Shoreham Air Crash Report Makes Safety Recommendations Concerning Maintenance Of Ex-Military Jets

Expert Aviation Lawyers call for more stringent rules

21.12.2015

Dave Grimshaw, Press Officer | 0114 274 4397

Specialist aviation lawyers representing people injured in the Shoreham air show tragedy earlier this year say the latest interim report from the Air Accident Investigation Branch (AAIB) clearly shows that the rules for the maintenance of high performance ex-military jets need to be more stringent. 

In this latest report air crash investigators make several safety recommendations following the revelations that the ejector seat had time expired explosive cartridges, a technical manual for the aircraft did not contain all amendments and the Civil Aviation Authority (CAA) could not determine if the aircraft met the requirements of its Permit to Fly from December 2014.

This ex-military Hawker Hunter jet aircraft crashed into the westbound carriageway of the A27 on 22 August this year while taking part in an air display near Shoreham airport. Eleven people on the ground were killed, a number of others were seriously injured and the pilot also suffered serious injuries.

Specialist aviation lawyers at Irwin Mitchell are representing and advising people left injured following the Shoreham air crash. They are helping them to access the therapies and rehabilitation they need to overcome the ordeal.

The AAIB report makes seven safety recommendations relating to the maintenance and airworthiness of ex-military aircraft including:

  • Requiring operators of ex-military aircraft fitted with ejection seats to ensure that information is available as to how make the devices safe after a crash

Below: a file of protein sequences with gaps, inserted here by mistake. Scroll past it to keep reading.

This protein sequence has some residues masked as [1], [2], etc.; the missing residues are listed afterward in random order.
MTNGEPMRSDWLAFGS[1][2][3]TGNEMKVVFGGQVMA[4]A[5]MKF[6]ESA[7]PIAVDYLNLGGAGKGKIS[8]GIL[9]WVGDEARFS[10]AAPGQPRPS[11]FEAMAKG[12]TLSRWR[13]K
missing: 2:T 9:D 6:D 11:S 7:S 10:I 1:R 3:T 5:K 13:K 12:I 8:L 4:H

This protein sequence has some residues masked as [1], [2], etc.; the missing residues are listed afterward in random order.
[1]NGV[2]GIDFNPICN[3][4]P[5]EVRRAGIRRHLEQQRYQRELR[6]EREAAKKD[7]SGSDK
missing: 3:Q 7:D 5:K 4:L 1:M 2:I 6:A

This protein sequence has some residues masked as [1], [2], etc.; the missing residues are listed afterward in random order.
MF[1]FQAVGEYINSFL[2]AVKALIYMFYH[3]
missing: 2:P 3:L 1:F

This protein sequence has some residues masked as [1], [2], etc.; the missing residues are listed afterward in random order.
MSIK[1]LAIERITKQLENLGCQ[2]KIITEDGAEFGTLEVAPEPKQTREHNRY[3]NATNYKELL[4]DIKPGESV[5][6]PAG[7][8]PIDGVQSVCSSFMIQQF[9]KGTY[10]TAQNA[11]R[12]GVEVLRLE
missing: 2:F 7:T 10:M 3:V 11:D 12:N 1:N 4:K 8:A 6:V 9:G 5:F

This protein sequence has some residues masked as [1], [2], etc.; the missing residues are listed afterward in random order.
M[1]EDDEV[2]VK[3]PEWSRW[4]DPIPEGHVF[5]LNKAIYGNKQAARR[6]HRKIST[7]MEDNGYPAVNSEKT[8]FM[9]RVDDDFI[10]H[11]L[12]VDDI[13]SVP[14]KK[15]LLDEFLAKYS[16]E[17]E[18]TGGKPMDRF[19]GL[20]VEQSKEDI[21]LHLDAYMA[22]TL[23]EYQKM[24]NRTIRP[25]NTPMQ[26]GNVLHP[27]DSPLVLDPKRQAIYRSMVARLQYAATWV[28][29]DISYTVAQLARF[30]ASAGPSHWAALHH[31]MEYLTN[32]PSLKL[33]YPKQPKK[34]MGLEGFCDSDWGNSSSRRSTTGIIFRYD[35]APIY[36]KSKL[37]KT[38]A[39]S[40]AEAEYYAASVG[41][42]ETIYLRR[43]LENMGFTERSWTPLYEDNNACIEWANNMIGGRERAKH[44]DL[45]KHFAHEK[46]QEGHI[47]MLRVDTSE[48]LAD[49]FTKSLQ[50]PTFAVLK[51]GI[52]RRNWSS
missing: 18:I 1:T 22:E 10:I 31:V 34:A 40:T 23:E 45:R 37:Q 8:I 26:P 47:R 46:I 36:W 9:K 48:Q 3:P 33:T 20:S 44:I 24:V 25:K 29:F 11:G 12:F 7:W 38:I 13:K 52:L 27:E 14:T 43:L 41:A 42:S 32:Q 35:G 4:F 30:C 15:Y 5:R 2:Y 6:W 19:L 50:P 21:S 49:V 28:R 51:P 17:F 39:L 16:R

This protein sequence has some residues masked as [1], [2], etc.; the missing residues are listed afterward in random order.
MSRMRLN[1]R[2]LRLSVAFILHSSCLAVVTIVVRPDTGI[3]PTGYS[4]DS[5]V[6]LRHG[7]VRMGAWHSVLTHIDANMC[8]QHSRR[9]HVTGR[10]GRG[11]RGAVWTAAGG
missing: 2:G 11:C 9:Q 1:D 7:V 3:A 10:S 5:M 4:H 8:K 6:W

• The Civil Aviation Authority (CAA) reviews guidance in respect of ejection seat maintenance
  • The CAA should establish a process for effective sharing of ex-military jet maintenance knowledge and a minimum standard for amending the technical publications for each type of jet operated on the UK Civil register
  • The process of issuing permits to fly should also be reviewed.

The Special Bulletin also outlined that the pilot had over 14,200 hours of flying experience although only 40 hours were on this type of aircraft. While last week police confirmed that he had been interviewed as part of their enquiries.

Jim Morris, a specialist aviation lawyer at Irwin Mitchell and former RAF pilot, said:

Expert Opinion
“While we still do not yet know the cause of this air disaster the latest special bulletin raises some important issues in the maintenance and operation of ex-military aircraft.

“High performance ex-military aircraft such as the Hunter Hawker jet are built for military operations and contain components, such as the ejector seat system, that can be lethal if not properly maintained. The fact that this aircraft ejector seat system was found to be fitted with time expired explosive cartridges, meaning that it did not meet the definition of “fully serviceable”, is very concerning.

“Furthermore, this report identifies the difficulties of maintaining the skills, knowledge and documentation in relation to the maintenance of aging ex-military jets that have been sold to civilian operators. In relation to the maintenance of the engine, it goes on to highlight that the CAA reported that it could not determine if the accident aircraft met the requirements of its Permit to Fly. This is a huge concern so it is crucial that the rules and oversight by the CAA are more stringent and clear on all of the maintenance requirements to ensure that ex-military aircraft are fit for purpose and, in all respects, meet the definition of “fully serviceable”.

“Hopefully all of these and any future AAIB safety recommendations will be taken on-board by the CAA in its Review of UK Civil Air Displays and the operation of ex-military jets at air shows.”
Jim Morris, Partner

Irwin Mitchell represents and is advising the families of people who were tragically killed as well as people who were injured in the Shoreham air crash. If you would like to speak in confidence to an expert regarding this accident, or any other aviation incident you were involved in, see our Shoreham Air Accident page for more information or alternatively our Air Accident Claims page.